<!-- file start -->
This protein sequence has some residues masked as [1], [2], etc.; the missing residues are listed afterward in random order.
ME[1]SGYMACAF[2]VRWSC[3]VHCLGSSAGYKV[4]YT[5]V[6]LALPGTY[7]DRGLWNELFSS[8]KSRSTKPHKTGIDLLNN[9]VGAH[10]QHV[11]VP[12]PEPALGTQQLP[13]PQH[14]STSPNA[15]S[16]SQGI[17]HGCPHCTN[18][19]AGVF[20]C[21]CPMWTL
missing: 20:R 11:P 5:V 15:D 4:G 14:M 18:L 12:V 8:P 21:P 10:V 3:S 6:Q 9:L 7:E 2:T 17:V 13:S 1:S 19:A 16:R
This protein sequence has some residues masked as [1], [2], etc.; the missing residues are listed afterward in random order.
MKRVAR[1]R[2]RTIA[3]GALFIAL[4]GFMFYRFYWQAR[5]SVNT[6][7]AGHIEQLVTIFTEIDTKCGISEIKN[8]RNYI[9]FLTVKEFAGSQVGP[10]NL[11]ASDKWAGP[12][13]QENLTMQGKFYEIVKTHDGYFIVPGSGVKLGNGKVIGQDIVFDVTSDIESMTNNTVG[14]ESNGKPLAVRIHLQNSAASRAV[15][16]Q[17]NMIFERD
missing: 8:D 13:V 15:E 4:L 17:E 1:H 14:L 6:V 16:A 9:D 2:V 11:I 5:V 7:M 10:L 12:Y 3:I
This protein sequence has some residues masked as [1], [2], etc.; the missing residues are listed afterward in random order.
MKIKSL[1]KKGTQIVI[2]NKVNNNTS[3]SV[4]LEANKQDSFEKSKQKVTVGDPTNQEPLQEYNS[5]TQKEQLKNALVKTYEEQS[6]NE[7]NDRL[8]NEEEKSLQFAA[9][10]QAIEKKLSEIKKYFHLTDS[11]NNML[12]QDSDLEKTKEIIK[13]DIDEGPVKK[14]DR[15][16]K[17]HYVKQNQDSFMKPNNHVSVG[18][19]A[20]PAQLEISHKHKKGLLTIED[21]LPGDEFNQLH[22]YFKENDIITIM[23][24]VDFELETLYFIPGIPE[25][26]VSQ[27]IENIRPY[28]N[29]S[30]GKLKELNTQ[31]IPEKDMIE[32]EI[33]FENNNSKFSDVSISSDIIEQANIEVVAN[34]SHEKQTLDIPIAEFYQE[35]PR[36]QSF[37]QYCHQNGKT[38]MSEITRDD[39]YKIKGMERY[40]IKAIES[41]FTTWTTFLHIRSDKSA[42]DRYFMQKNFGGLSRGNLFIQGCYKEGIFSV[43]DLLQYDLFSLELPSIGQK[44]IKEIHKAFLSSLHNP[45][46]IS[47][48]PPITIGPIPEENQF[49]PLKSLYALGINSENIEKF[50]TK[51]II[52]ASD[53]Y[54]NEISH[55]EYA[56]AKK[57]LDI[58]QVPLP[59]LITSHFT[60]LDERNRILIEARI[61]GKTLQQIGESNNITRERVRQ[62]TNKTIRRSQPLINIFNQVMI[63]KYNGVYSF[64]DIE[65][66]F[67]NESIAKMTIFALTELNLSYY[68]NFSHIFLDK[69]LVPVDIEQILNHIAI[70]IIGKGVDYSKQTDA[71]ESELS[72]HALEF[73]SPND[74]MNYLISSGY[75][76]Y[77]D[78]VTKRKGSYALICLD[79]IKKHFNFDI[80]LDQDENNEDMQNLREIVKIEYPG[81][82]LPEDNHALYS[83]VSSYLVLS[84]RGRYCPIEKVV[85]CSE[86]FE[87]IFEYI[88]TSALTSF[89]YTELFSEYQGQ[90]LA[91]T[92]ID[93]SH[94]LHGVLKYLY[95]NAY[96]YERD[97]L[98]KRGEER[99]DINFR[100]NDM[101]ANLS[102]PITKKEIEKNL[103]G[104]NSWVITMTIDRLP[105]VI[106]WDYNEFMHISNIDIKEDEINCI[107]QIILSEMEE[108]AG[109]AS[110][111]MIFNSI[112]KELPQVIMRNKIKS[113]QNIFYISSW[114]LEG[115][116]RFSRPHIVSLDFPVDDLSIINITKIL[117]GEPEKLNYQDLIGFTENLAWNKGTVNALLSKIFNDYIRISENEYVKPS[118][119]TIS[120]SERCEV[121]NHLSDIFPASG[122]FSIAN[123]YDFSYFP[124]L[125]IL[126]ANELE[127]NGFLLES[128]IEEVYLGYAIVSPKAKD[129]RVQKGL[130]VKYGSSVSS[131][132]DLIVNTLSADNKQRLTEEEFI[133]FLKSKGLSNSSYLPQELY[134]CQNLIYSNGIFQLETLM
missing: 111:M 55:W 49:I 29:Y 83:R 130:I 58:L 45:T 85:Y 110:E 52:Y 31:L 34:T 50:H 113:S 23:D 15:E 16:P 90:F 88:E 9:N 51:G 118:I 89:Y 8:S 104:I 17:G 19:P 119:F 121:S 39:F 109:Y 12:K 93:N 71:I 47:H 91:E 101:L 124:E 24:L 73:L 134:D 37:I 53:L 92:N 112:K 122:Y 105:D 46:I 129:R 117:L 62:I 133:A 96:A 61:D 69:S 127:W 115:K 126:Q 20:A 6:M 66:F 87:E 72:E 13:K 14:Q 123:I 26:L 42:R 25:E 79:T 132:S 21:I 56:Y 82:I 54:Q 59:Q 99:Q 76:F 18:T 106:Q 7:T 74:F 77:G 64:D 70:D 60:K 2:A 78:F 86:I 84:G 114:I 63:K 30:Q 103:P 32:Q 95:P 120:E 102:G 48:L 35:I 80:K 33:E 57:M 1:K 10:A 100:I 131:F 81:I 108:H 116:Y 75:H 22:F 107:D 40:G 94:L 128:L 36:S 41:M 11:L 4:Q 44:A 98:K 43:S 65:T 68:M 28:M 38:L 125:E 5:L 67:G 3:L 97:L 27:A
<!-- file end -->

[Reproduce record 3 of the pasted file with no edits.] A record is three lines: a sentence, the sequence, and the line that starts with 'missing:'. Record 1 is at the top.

This protein sequence has some residues masked as [1], [2], etc.; the missing residues are listed afterward in random order.
MKIKSL[1]KKGTQIVI[2]NKVNNNTS[3]SV[4]LEANKQDSFEKSKQKVTVGDPTNQEPLQEYNS[5]TQKEQLKNALVKTYEEQS[6]NE[7]NDRL[8]NEEEKSLQFAA[9][10]QAIEKKLSEIKKYFHLTDS[11]NNML[12]QDSDLEKTKEIIK[13]DIDEGPVKK[14]DR[15][16]K[17]HYVKQNQDSFMKPNNHVSVG[18][19]A[20]PAQLEISHKHKKGLLTIED[21]LPGDEFNQLH[22]YFKENDIITIM[23][24]VDFELETLYFIPGIPE[25][26]VSQ[27]IENIRPY[28]N[29]S[30]GKLKELNTQ[31]IPEKDMIE[32]EI[33]FENNNSKFSDVSISSDIIEQANIEVVAN[34]SHEKQTLDIPIAEFYQE[35]PR[36]QSF[37]QYCHQNGKT[38]MSEITRDD[39]YKIKGMERY[40]IKAIES[41]FTTWTTFLHIRSDKSA[42]DRYFMQKNFGGLSRGNLFIQGCYKEGIFSV[43]DLLQYDLFSLELPSIGQK[44]IKEIHKAFLSSLHNP[45][46]IS[47][48]PPITIGPIPEENQF[49]PLKSLYALGINSENIEKF[50]TK[51]II[52]ASD[53]Y[54]NEISH[55]EYA[56]AKK[57]LDI[58]QVPLP[59]LITSHFT[60]LDERNRILIEARI[61]GKTLQQIGESNNITRERVRQ[62]TNKTIRRSQPLINIFNQVMI[63]KYNGVYSF[64]DIE[65][66]F[67]NESIAKMTIFALTELNLSYY[68]NFSHIFLDK[69]LVPVDIEQILNHIAI[70]IIGKGVDYSKQTDA[71]ESELS[72]HALEF[73]SPND[74]MNYLISSGY[75][76]Y[77]D[78]VTKRKGSYALICLD[79]IKKHFNFDI[80]LDQDENNEDMQNLREIVKIEYPG[81][82]LPEDNHALYS[83]VSSYLVLS[84]RGRYCPIEKVV[85]CSE[86]FE[87]IFEYI[88]TSALTSF[89]YTELFSEYQGQ[90]LA[91]T[92]ID[93]SH[94]LHGVLKYLY[95]NAY[96]YERD[97]L[98]KRGEER[99]DINFR[100]NDM[101]ANLS[102]PITKKEIEKNL[103]G[104]NSWVITMTIDRLP[105]VI[106]WDYNEFMHISNIDIKEDEINCI[107]QIILSEMEE[108]AG[109]AS[110][111]MIFNSI[112]KELPQVIMRNKIKS[113]QNIFYISSW[114]LEG[115][116]RFSRPHIVSLDFPVDDLSIINITKIL[117]GEPEKLNYQDLIGFTENLAWNKGTVNALLSKIFNDYIRISENEYVKPS[118][119]TIS[120]SERCEV[121]NHLSDIFPASG[122]FSIAN[123]YDFSYFP[124]L[125]IL[126]ANELE[127]NGFLLES[128]IEEVYLGYAIVSPKAKD[129]RVQKGL[130]VKYGSSVSS[131][132]DLIVNTLSADNKQRLTEEEFI[133]FLKSKGLSNSSYLPQELY[134]CQNLIYSNGIFQLETLM
missing: 111:M 55:W 49:I 29:Y 83:R 130:I 58:L 45:T 85:Y 110:E 52:Y 31:L 34:T 50:H 113:S 23:D 15:E 16:P 90:F 88:E 9:N 51:G 118:I 89:Y 8:S 104:I 17:G 19:P 119:F 121:S 39:F 109:Y 12:K 93:N 71:I 47:H 91:E 101:L 124:E 24:L 73:L 134:D 37:I 53:L 92:N 112:K 122:Y 105:D 46:I 129:R 117:L 62:I 133:A 96:A 61:D 69:S 127:W 115:K 126:Q 20:A 6:M 66:F 87:E 72:E 13:K 14:Q 123:I 26:L 42:R 25:E 79:T 132:S 21:I 56:Y 82:I 54:Q 59:Q 99:Q 76:F 18:T 106:Q 7:T 74:F 77:G 64:D 70:D 60:K 2:A 78:F 86:I 84:G 114:I 63:K 30:Q 103:P 32:Q 95:P 120:E 102:G 48:L 35:I 80:K 33:E 57:M 1:K 10:A 100:I 131:F 81:I 108:H 116:Y 75:H 22:F 107:D 40:G 94:L 128:L 36:S 41:M 11:L 4:Q 44:A 98:K 43:S 65:T 68:M 28:M 38:L 125:E 5:L 67:G 3:L 97:L 27:A